Since Japan's China policy is a China-Japan-US tripartite issue and Taiwan's mainland policy is also a Beijing-Taipei-Washington tripartite relationship, it may be appropriate to have chapters on Japan and Taiwan's China policies by American researchers. Micheal Honathan Green discusses "Managing Chinese power: the view from Japan" (Chapter 7), but he only introduces the view from the Japanese government, with Washington policymakers in mind as his chief audience (he is the only author from a think tank while all other authors hold positions in universities). Primarily citing the ruling LDP reports, Green explains Washington's long-time Japan problem: why won't the Japanese government (the ruling LDP) conform to Washington's policy of engaging/containing China? He cannot see that even having experienced great change after the 1989 Tiananmen Incident, the Japanese people are far from ready to engage China on behalf of the US, especially on the issue of Japan's former colony, Taiwan.

The end of Steven M. Goldstein's chapter ("Terms of engagement: Taiwan's mainland policy") states, "Acknowledgments: The author thanks the Chiang Ching-kuo Foundation for International Scholarly Exchange." I cannot expect new perspectives different from other English writings on this issue from writings by this kind of sponsors.[4] Is it really the US's vital interest to intervene in China's civil war over such a long span and with such a huge cost? If so, who in the US benefits from this? Without exploring these critical questions, most of the engagement issues become unilateral American wishes.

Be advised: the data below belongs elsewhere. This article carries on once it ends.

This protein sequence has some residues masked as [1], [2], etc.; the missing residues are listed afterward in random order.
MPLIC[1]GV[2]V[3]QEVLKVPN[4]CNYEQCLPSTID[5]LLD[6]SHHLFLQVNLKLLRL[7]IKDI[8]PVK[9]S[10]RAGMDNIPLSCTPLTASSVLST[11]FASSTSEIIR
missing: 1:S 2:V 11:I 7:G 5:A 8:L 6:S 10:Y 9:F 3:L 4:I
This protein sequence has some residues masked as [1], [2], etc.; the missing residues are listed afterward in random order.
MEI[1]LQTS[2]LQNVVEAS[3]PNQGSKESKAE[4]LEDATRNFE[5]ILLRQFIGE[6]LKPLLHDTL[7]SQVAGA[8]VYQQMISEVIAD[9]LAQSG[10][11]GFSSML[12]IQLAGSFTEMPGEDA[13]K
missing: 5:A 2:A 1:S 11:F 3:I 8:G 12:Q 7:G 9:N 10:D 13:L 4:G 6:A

Alastair Iain Johnston and Paul Evans in Chapter 10 discuss "China's engagement with multilateral security institutions" in the context of some new developments. Much of this information no longer belongs to the realm of China's "state secret" and has also been revealed in the process of China's increasing involvement with international institutes.[5]

In general, this book summarizes a relatively rich set of empirical analyses. For students without much Asian knowledge, even though they can find much of the information from other sources, this book is still a good collection. Everyone can learn something from it.


[1]. Singapore has the closest military tie with the US among the ASEAN countries.

[2]. For China, the Taiwan problem is not a negotiable issue of "interest," but a principle that permits no room to compromise.

[3]. President Abdurrahman Wahid was ousted in July 2001 mainly because the Army abandoned him.

[4]. Refer to my review of Ralph N. Clough. Cooperation or Conflict in the Taiwan Strait? Asia in World Politics Series, Samuel S. Kim, editor. Lanham, Maryland: Rowman and Littlefield, 1999.

[5]. For example, Nautilus Institute has published some insightful papers in English from Chinese officers/researchers. See

Citation: Jing Zhao. "Review of Alastair Iain Johnston and Robert S Ross, ed, Engaging China: the Management of an Emerging Power," H-US-Japan, H-Net Reviews, August, 2001. URL:

Republished with permission from H-Net Reviews.